The chief fallacy of the quantity theorists, however, consists in the fact that they entirely overlook the necessity for a commodity standard. For example, in his book on Money and Monetary Problems, Mr. Nicholson assumes a group of exchangers who begin operations by agreeing to use as their medium of exchange dodo bones, which he describes as the most useless things he can think of, and proceeds to explain how prices would rise and fall with the increase and decrease in the number of these bones. He completely overlooks the fact that, before the first dodo bone could have been used for monetary purposes, the ratios of exchange between the various commodities must have been established, and expressed by some commodity standard the value of which might then be assigned to the single bone. Suppose, for example, that sugar, wheat, wood, and stoves are the commodities to be exchanged. Before dodo bones or any other medium could be used, it would be necessary to determine at what rates these goods will exchange. If it be decided that the value of a bushel of wheat is related to that of a unit of each of these commodities in the proportions 1 to 10, 1 to 50, and 1 to 100, then wheat is the real standard of value, and it would be necessary to agree to assign to the dodo bone for the purposes of trade some fraction or multiple of the value of the standard. If the number of bones were small, it might be necessary to call a single one worth a bushel of wheat; if it were large, it might be possible to assign to it only the value of a half-bushel or a peck, but some value, well understood and capable of measurement and identification by every member of the community, would needs be assigned to the dodo bone before any one could use it. What could the producer of wheat do with a basketful of bones except assign to each one the value of the wheat which he gave for it, and what could the wood-cutter do with his supply unless he call each one worth a certain amount of wheat, wood, or some other commodity? It is obvious that whatever was generally used in the community as the means of measuring the value of the dodo bones for purposes of trade would be the real standard and not the dodo bones themselves.
In attempting to use experience with inconvertible government notes as an argument in support of their doctrine the quantity theorists commit the same fallacy. They regard the government's promise to pay as a real standard of value and proceed to explain changes in prices as a result of fluctuations in the quantity of notes. They fail to see that the figures on the faces of the notes must be given some definite meaning before they can be used for monetary purposes. Thus the government might proclaim that "I" should mean one bushel of wheat, or one ton of hay, or one cord of wood, or one sheep, or one dollar, or some combination of these things, but it could not leave the people in the dark regarding what it did mean. As a matter of fact, the figure "1" on a government note always means the unit of value, whatever at the time and in the nation in question that may be. The figure "2" means twice that unit, etc. In other words, a standard of value suitably denominated must exist in advance, and, in consequence, a level of prices be established at the beginning which is quite independent of the quantity of the notes. Whatever effects changes in that quantity may have, they are purely secondary in character, and, as we shall show in Chapter VI (Government Paper Money), are due to the depreciation of the notes. That this phenomenon cannot be explained by the quantity theory is evident from our own experience between the years 1861 and 1879. This period was characterized by the circulation of inconvertible government notes, the value of which, as measured by gold, depreciated rapidly until 1864, and then gradually rose* until it reached par in 1879. Statistics show that the price movements of this period followed the depreciation and the appreciation of the notes very closely,+ but that the value of the notes did not fluctuate in accordance with their quantity, but in response to a variety of other circumstances, notable among which were the fortunes of the war and the action of Congress relative to the resumption of specie payments. Thus between 1863 and 1864 the premium on gold rose 40 per cent, while the volume of the currency increased only 12 1/2 per cent, the chief cause of the depreciation of the notes being the uncertainty of the outcome of the war during that year. This is clearly shown by the fact that on July 1, 1863, when the battle of Gettysburg was raging, the premium on gold rose to 45 per cent, but gradually fell on the 6th to 38 per cent, on the 8th to 33 3/8 per cent, and on the 20th to 23 1/4 per cent, as a result of the victory of the Union armies both in this battle and at Vicksburg and the withdrawal of Lee's army from Northern territory. Between 1875 and 1879 the premium on gold completely disappeared and prices fell about 30 per cent, the reason being not a lack of currency, the volume of which increased during the period about 16 per cent, but the passage of an act in 1875 providing for the resumption of specie payments, and their actual resumption January 1, 1879.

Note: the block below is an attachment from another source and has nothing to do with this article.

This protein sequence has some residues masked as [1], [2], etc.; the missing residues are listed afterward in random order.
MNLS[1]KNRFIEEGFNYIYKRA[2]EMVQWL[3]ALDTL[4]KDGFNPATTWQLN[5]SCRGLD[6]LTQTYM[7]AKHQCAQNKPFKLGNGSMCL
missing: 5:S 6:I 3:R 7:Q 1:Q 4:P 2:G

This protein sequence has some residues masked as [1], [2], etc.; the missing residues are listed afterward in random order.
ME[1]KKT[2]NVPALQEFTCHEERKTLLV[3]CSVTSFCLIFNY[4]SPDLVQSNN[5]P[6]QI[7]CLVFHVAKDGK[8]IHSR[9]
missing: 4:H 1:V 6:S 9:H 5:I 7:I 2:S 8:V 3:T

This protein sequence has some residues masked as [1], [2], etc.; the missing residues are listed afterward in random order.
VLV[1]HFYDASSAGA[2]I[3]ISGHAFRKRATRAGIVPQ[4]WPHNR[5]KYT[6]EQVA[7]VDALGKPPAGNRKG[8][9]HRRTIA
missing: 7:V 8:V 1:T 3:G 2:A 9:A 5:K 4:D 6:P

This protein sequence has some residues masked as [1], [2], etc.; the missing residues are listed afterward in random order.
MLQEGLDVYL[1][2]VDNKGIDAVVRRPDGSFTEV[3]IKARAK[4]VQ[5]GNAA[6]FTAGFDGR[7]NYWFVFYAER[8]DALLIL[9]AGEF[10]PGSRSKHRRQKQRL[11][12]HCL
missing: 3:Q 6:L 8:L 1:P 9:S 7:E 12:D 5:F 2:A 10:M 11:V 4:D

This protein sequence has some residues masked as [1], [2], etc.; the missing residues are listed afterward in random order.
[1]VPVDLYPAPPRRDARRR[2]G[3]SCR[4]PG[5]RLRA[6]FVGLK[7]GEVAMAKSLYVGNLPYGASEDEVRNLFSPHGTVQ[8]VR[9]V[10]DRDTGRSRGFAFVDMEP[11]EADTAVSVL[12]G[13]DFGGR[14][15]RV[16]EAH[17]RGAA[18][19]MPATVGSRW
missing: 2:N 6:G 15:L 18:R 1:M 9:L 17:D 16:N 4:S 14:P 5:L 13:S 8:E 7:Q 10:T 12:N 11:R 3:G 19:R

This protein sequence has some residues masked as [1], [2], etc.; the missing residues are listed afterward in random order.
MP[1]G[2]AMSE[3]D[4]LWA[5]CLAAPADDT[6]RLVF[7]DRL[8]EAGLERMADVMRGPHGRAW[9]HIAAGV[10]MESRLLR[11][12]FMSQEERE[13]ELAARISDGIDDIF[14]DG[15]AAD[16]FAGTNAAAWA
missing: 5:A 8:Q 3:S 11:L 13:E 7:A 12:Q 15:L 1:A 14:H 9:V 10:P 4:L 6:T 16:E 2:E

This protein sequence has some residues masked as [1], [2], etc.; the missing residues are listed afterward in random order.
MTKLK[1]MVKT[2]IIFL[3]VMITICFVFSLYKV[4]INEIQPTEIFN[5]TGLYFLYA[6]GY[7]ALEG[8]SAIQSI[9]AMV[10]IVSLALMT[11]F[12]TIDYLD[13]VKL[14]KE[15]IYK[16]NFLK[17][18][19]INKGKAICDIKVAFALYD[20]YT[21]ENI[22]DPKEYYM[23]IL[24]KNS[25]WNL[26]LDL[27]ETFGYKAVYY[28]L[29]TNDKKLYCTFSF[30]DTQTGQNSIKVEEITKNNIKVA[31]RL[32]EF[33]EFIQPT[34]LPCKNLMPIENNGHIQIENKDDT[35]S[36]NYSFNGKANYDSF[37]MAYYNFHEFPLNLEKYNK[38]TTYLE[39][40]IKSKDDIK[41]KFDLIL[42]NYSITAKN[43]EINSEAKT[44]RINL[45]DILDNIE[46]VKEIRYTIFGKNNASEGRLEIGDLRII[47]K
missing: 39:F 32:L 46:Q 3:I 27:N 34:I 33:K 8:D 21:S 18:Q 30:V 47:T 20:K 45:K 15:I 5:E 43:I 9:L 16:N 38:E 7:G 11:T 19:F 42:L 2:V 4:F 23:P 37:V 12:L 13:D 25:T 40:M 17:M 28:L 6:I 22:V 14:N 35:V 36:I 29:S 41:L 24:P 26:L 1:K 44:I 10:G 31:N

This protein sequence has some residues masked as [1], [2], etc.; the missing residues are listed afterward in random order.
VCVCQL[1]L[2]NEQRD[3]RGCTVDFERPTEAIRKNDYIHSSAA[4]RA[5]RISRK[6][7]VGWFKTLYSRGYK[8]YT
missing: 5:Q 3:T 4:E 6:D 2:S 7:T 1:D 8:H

* Many fluctuations up and down occurred during this period, but the general tendency was upwards. + See Miss Hardy's paper, Chart 1.
The late President Walker was confused by this same fallacy when, in his text-book and elsewhere, he attempted to defend the proposition that what was needed as the basis for monetary operations was not a standard of values, but simply a denominator or namer of values. He overlooked the fact that it is impossible to denominate or name what does not exist. In the case of values or prices the thing to be named is the very standard the existence of which President Walker neglected, and the numerical expression of the ratio between its value and that of the various commodities with which it is exchanged.
As soon as it is conceded that the existence of a commodity standard is a necessity, the quantity theory and the imposing structure of reasoning based upon it falls to the ground, because that concession makes it necessary to explain prices not as the function of the quantity of money and of commodities, combined with the rapidity of their circulation, but as the numerical expression of the ratio of exchange between the value of the standard and that of commodities. That these two methods of explaining prices are not only not identical, as some have claimed, but in many cases contradictory may now be shown.